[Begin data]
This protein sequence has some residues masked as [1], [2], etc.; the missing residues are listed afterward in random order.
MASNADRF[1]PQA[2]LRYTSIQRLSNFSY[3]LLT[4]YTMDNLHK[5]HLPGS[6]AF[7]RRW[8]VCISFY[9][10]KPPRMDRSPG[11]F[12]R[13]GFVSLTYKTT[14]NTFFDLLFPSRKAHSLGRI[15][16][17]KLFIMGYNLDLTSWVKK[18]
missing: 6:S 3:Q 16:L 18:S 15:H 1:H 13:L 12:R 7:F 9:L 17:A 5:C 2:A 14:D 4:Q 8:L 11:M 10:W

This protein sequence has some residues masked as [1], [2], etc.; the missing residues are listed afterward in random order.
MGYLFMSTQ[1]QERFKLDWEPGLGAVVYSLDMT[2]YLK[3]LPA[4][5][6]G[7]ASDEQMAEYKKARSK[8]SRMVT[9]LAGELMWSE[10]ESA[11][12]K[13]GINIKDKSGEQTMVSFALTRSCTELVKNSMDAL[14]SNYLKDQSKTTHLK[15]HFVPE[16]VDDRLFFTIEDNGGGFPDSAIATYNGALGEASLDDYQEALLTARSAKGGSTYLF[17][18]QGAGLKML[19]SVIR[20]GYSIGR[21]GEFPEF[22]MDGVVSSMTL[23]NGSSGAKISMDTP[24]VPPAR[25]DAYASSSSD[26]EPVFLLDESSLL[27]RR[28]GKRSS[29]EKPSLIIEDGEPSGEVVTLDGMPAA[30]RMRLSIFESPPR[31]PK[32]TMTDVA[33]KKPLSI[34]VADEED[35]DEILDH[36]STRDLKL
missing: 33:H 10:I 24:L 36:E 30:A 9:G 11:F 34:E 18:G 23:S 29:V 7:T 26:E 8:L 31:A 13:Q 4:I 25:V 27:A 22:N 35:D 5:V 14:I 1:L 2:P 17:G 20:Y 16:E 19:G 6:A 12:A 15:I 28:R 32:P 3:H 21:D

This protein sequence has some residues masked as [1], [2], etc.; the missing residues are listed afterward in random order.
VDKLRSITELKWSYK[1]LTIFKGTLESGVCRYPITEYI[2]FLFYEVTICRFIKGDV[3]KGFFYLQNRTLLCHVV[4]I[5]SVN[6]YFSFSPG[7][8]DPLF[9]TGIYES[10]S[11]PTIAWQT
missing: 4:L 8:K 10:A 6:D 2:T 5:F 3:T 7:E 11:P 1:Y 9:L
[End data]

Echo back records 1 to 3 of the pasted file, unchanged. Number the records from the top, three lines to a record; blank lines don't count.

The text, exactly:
This protein sequence has some residues masked as [1], [2], etc.; the missing residues are listed afterward in random order.
MASNADRF[1]PQA[2]LRYTSIQRLSNFSY[3]LLT[4]YTMDNLHK[5]HLPGS[6]AF[7]RRW[8]VCISFY[9][10]KPPRMDRSPG[11]F[12]R[13]GFVSLTYKTT[14]NTFFDLLFPSRKAHSLGRI[15][16][17]KLFIMGYNLDLTSWVKK[18]
missing: 6:S 3:Q 16:L 18:S 15:H 1:H 13:L 12:R 7:F 9:L 17:A 5:C 2:A 14:D 4:Q 8:L 11:M 10:W

This protein sequence has some residues masked as [1], [2], etc.; the missing residues are listed afterward in random order.
MGYLFMSTQ[1]QERFKLDWEPGLGAVVYSLDMT[2]YLK[3]LPA[4][5][6]G[7]ASDEQMAEYKKARSK[8]SRMVT[9]LAGELMWSE[10]ESA[11][12]K[13]GINIKDKSGEQTMVSFALTRSCTELVKNSMDAL[14]SNYLKDQSKTTHLK[15]HFVPE[16]VDDRLFFTIEDNGGGFPDSAIATYNGALGEASLDDYQEALLTARSAKGGSTYLF[17][18]QGAGLKML[19]SVIR[20]GYSIGR[21]GEFPEF[22]MDGVVSSMTL[23]NGSSGAKISMDTP[24]VPPAR[25]DAYASSSSD[26]EPVFLLDESSLL[27]RR[28]GKRSS[29]EKPSLIIEDGEPSGEVVTLDGMPAA[30]RMRLSIFESPPR[31]PK[32]TMTDVA[33]KKPLSI[34]VADEED[35]DEILDH[36]STRDLKL
missing: 33:H 10:I 24:L 36:E 30:A 9:G 11:F 34:E 18:G 23:S 29:V 7:T 26:E 8:L 31:A 13:Q 4:I 25:V 27:A 22:N 35:D 5:V 14:I 1:L 2:P 17:G 20:Y 16:E 19:G 6:A 12:A 15:I 28:R 32:P 3:H 21:D

This protein sequence has some residues masked as [1], [2], etc.; the missing residues are listed afterward in random order.
VDKLRSITELKWSYK[1]LTIFKGTLESGVCRYPITEYI[2]FLFYEVTICRFIKGDV[3]KGFFYLQNRTLLCHVV[4]I[5]SVN[6]YFSFSPG[7][8]DPLF[9]TGIYES[10]S[11]PTIAWQT
missing: 4:L 8:K 10:A 6:D 2:T 5:F 3:T 7:E 11:P 1:Y 9:L